Your Turn Boutique Brings Benevolent Thrift Shopping Back Downtown

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A few years back it seemed as though  the bulk of the thrift stores had left downtown for the sprawl of Kenmount, probably for good. Certainly any place with a decidedly bargain feel.

Imagine my delight when, strolling down Water Street one Friday last month, I passed a streetside sandwich board bearing the words “Your Turn Boutique” outside the Choices For Youth building. A new thrift store!

I was greeted by a peppy young woman I later discovered was Victoria Anne, age 20, a participant in a Choices program designed to help youth gain workplace skills for their futures.

Choices For Youth has been providing a number of important services for at -risk youth in St. John’s for over 20 years. The multiple programs they offer are focused on four main categories; crisis response, supportive housing, targeted supports, and fostering independence.

The thrift store blew my mind. I chose four designer dresses, all selling for an exceptionally affordable flat rate. Somewhat stunned at the high quality to low price ratio, I asked Victoria Anne at the desk for a bit more information about the store.

The pieces came together fast when she informed me that Chelsea Paterson, founder of Model Citizens, was the Director of Social Enterprise at Choices. “Mari-Lynn’s (Model Citizens current owner) downstairs sorting clothes now,” she added.  “Of course,” I thought.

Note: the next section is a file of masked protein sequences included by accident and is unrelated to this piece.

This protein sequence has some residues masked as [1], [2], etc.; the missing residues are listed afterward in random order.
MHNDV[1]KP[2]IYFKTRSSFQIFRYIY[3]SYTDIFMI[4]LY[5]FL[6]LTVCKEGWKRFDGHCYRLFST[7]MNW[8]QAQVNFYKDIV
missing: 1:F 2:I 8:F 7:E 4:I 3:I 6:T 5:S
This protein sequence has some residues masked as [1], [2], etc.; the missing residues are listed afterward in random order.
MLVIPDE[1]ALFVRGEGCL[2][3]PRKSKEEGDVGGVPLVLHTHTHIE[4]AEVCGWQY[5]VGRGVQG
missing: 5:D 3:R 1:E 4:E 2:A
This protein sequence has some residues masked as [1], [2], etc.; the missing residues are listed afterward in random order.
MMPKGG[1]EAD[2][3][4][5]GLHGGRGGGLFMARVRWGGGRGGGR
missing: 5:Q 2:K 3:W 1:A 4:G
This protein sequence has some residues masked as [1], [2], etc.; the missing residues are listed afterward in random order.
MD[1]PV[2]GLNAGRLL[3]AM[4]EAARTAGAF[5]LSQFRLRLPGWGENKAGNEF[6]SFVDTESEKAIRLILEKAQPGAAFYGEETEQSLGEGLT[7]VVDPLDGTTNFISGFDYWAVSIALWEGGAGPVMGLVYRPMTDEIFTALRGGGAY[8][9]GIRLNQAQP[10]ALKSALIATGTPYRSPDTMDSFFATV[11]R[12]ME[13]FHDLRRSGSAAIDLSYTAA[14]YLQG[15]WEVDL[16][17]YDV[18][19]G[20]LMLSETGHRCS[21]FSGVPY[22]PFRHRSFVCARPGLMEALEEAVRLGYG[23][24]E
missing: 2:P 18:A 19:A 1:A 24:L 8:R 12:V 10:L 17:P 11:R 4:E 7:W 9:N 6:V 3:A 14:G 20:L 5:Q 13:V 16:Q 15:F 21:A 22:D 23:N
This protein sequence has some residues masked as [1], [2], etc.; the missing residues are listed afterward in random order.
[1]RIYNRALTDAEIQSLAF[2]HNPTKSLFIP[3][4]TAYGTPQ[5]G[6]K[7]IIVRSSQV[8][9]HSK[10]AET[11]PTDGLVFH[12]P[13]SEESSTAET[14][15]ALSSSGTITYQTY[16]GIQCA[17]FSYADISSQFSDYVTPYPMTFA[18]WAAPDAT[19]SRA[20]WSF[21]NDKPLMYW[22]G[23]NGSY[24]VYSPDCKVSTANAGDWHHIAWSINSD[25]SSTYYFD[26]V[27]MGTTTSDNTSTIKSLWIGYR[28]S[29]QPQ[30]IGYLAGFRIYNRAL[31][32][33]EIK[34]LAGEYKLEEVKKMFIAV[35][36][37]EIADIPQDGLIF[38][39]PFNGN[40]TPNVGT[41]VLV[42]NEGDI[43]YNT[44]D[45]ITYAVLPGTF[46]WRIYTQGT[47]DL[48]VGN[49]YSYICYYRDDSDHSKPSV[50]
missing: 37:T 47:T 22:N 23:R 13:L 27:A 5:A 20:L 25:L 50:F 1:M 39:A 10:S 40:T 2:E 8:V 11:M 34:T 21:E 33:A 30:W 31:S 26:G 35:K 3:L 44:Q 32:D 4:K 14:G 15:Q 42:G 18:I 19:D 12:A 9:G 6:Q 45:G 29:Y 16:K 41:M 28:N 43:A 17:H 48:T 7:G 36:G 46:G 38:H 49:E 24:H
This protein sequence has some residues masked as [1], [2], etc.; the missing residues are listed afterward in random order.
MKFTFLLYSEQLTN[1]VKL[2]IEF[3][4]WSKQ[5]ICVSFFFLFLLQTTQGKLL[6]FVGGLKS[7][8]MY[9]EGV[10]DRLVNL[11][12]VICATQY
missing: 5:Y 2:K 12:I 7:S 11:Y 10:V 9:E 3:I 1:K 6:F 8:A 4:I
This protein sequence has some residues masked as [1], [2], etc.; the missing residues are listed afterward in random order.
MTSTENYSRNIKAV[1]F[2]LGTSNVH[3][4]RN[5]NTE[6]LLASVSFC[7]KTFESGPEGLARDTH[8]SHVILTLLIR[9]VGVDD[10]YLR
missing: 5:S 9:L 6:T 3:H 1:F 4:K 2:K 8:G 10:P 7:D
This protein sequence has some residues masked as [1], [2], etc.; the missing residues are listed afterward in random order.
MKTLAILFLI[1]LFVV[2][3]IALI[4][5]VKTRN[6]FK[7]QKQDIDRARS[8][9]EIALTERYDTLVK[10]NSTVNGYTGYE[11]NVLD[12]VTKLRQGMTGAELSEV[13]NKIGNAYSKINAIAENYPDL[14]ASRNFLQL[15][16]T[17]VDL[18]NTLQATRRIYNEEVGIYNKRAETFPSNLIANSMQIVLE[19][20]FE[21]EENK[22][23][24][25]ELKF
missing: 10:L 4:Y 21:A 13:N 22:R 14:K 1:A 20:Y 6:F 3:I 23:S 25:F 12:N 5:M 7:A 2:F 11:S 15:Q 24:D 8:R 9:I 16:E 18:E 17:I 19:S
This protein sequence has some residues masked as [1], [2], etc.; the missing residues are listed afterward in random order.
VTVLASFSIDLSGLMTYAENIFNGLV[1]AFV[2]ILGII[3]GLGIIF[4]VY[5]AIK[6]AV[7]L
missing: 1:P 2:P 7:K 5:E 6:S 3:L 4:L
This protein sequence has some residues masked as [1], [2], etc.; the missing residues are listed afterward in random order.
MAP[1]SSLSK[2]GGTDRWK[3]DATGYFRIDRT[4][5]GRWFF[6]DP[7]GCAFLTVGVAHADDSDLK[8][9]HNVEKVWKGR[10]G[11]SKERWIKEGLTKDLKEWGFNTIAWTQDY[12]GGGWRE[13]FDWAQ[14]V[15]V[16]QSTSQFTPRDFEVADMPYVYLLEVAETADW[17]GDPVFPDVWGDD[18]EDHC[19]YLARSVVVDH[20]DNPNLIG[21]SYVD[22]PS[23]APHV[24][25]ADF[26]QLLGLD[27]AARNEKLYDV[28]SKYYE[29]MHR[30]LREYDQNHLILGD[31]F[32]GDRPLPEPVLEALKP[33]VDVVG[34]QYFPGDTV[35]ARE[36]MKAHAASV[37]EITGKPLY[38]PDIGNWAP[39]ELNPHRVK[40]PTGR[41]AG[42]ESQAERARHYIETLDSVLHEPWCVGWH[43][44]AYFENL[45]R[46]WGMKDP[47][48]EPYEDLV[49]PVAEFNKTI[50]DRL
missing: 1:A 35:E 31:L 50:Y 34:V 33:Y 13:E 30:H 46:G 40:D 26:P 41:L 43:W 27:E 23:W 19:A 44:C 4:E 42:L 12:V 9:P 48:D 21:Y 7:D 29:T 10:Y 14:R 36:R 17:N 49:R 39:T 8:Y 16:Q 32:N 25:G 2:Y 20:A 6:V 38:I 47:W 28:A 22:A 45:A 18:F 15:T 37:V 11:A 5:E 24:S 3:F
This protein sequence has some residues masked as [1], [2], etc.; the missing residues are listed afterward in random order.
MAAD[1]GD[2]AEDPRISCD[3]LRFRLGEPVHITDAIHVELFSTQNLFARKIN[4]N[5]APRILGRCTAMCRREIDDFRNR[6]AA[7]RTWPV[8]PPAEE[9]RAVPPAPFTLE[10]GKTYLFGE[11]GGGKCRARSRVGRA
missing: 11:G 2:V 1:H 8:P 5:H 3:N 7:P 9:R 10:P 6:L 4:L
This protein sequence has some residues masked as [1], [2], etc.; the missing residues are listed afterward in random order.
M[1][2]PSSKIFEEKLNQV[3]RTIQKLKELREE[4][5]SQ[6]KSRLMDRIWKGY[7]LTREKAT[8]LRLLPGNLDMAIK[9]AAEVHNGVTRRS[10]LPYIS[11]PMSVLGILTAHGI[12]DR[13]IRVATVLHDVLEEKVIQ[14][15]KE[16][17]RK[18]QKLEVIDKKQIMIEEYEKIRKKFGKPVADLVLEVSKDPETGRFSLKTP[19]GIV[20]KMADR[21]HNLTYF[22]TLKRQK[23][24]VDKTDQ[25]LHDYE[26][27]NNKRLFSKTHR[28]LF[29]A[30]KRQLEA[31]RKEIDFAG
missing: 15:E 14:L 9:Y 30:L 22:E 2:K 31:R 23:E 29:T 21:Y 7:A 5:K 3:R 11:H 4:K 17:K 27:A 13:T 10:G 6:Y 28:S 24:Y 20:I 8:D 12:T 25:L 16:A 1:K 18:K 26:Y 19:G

Chelsea was kind enough to take some time to talk to me later in the month, and explained the philosophy behind the flat rate, or what she calls blanket pricing.

“It empowers the customer to have fun” and also makes it quite the treasure hunt. You can find a dress from Old Navy or a dress by Prada, each for the same price. The possibility for insane deals exists, and the low cost lets you go mad a bit more than the stagnant economy would generally advise.

Students in the program learn life and business skills, plus specifics like brand and fabric recognition and other garment trade  know how. They are part of the process from laundering incoming fashions, to point of sale duties. Victoria Anne and her co-worker Pamela Budden, age 21, speak glowingly of the experience they are having. The young women say they feel more confident and ready to tackle the job market.

Victoria Anne cocks her head up from the counter and says “I’m pretty good at this I think. I like talking to people and helping them find cool clothes.” Pamela is quieter but equally satisfied with her time at the store.

Great prices on great clothes for a really great cause. There’s absolutely no way to not feel good about this.

About Author

Felicity Roberts

Felicity grew up dreaming of finding a way to pick berries as a profession, and has almost succeeded. A collector of local plants and lore, she is always searching for a new use for an old ingredient, and still wears odd socks to confuse the faeries.

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